Laksa Penang (Penang Laksa) is a Penang's specialty noodle dish. Thick rice noodles are first blanched in hot water. Next, julienned cucumber, pineapple strips, chopped onion, ginger flower and bird's eye chili are added to the noodles.
Then, thick mackerel (ikan kembung) gravy is poured over the noodles. While the gravy is reasonably spicy, I feel that the amount of fish is insufficient. I usually prefer the gravy to be saturated with chunks of mackerel.
Another delicacy of Penang origin is Char Koay Teow (Stir-Fried Flat Noodles). Using garlic, chili paste and soy sauce, flat rice noodles are stir-fried with shrimps, cockles, eggs, bean sprouts and Chinese chives in a hot wok. In my humble opinion, there is room for improvement in bringing out the fiery aroma which defines this dish.
Yet another Penang specialty, Pasembur is a salad mixture of prawn fritters (cucur udang), sausages, fish cake, boiled eggs and boiled potatoes. Sweet peanut sauce is used as dressing.
The Goreng-Goreng (Deep-Fried Fritters) stall features three types of deep-fried delicacies: shrimps, potatoes and bananas. The raw ingredients are coated with a layer of flour batter, then deep-fried in palm oil until they turn golden brown.
My personal favorite is pisang goreng (banana fritters). The fritters should be consumed while still hot from the wok. Otherwise, they become soggy and not so palatable.
Ulam is part and parcel in traditional Malay meals. Uncooked vegetables, such as daun pegaga (Asiatic pennywort leaves), pucuk paku (vegetable fern), daun gajus (cashew leaves), kacang botol (winged beans) and daun selom (selom leaves), are customarily picked by hand and enjoyed with spicy condiments.
Condiments provided for ulam are cincalok (Malaccan fermented shrimp sauce), air asam jawa (tamarind sauce), sambal tomato (chopped tomato sauce) and kicap cili padi (bird's eye chili sauce).
Kerabu, or Malay salad, is also wildly popular in Malay cookbooks. At this buffet, Kerabu Ayam Dan Cendawan (Chicken & Mushroom Salad) is a heavily-seasoned mixture of boiled chicken chunks and button mushrooms. Salted fish is also provided on the side.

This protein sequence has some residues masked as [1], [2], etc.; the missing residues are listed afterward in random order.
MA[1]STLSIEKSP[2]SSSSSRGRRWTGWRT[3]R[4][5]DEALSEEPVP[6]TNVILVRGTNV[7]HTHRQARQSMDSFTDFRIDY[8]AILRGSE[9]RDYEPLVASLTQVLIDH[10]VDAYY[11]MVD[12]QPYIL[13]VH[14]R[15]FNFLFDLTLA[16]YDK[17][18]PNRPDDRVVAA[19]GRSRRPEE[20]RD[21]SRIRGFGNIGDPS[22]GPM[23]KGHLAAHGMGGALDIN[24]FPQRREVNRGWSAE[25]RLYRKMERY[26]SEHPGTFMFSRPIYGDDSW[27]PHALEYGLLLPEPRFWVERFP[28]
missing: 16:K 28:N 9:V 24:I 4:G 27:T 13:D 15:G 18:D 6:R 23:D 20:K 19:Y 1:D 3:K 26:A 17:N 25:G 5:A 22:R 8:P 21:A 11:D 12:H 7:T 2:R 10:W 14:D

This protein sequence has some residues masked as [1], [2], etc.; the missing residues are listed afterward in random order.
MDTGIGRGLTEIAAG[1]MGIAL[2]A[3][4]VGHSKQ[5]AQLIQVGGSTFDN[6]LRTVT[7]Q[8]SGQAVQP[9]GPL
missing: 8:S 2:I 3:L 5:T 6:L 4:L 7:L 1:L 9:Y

Another type of kerabu in tonight's dinner is Kerabu Ulam (Ulam Salad). To prepare this dish, Ulam raja (king's salad), selom leaves, winged beans and other raw vegetables are pounded together in a mortar. Then, the mixture is briefly cooked in a pan without any cooking oil. This dish is served cold.
For health-conscious guests, the salad counter provides a decent variety of fresh vegetables such as frisée leaves, iceberg lettuce, red lettuce and cherry tomato. Mayonnaise and Thousand Island salad dressing are also provided.
As for soup, Chic Kut Teh (Chicken Herbal Soup) is surprisingly flavorful. This Chinese-inspired broth is flavored using chicken bones and traditional Chinese herbs and spices like star anise, cloves, cinnamon, wolfberries and dates.
There is also a handful of delectable Malay kuih in tonight's buffet. Cucur Badak is made from sweet potato and is filled with spicy ground shrimps and grated coconut kernel. Puteri Ayu is a pandan-flavored pastry which is steamed in a cupcake-like mold. Onde-Onde is deep-fried pastry filled with sweet mung bean paste. Kuih Jagung is quite sticky in texture and is made from sweet corn. Last but not least, kurma (pitted dates) is usually the first food to be eaten when Muslims break fast in the evening.
Moving to the dessert section, the Chocolate Cake is a punctuated with almond flakes and topped with walnuts, prunes, peaches, strawberries and kiwi.
The Pecan Pie is filled with various mixed nuts include pecan nuts and cashew nuts. Honey is added to hold the nuts in place within the pie crust.
The Chocolate Mousse Cake is topped with chocolate cream and chocolate shavings. Blueberry Cheesecake is also available.
For smaller portions of desserts, try the Pulut Mangga (Glutinous Rice With Mango). This Thai-inspired dessert is made from glutinous rice soaked with sweetened coconut milk. Diced mango is added for extra sweetness.
Pulut Inti (Glutinous Rice With Sweet Coconut) is another bite-sized dessert with sweetened coconut toppings. This sweet treat is typically wrapped in banana leaves to prevent the toppings from drying.
To cater your sugar tooth, there are also individual portion of fruity pudding and jelly to choose from.
Finally, the fruits platter contains mostly local fruits, such as pineapple, strawberry, honeydew, papaya, watermelon and banana.
Sunway Hotel's Ramadhan buffet is served from 20 June 2015 to 14 July 2015. The net prices are RM52.00 per adult and RM32.00 per child between 6 and 12 years old. There are also lucky draw prizes to be won during the month-long campaign.
Meanwhile, Sunway Hotel Seberang Jaya is also hosting its own Ramadan buffet. I heard that the menu there is entirely different from its counterpart in George Town.

Name: Sunway Hotel Georgetown
Address: 33, Lorong Baru, 10400 George Town, Pulau Pinang
Contact: 04-229-9988
Business hours: 6:30pm-9:30pm
Coordinates: 5.41426 N, 100.32568 E
Directions: Sunway Hotel Georgetown is located at New Lane (Lorong Baru). It is accessible from either Macalister Road (Jalan Macalister) or Jalan Dato Keramat, but the former entrance is usually congested by hawker stalls. The hotel provides parking for its diners at RM3.50 per entry.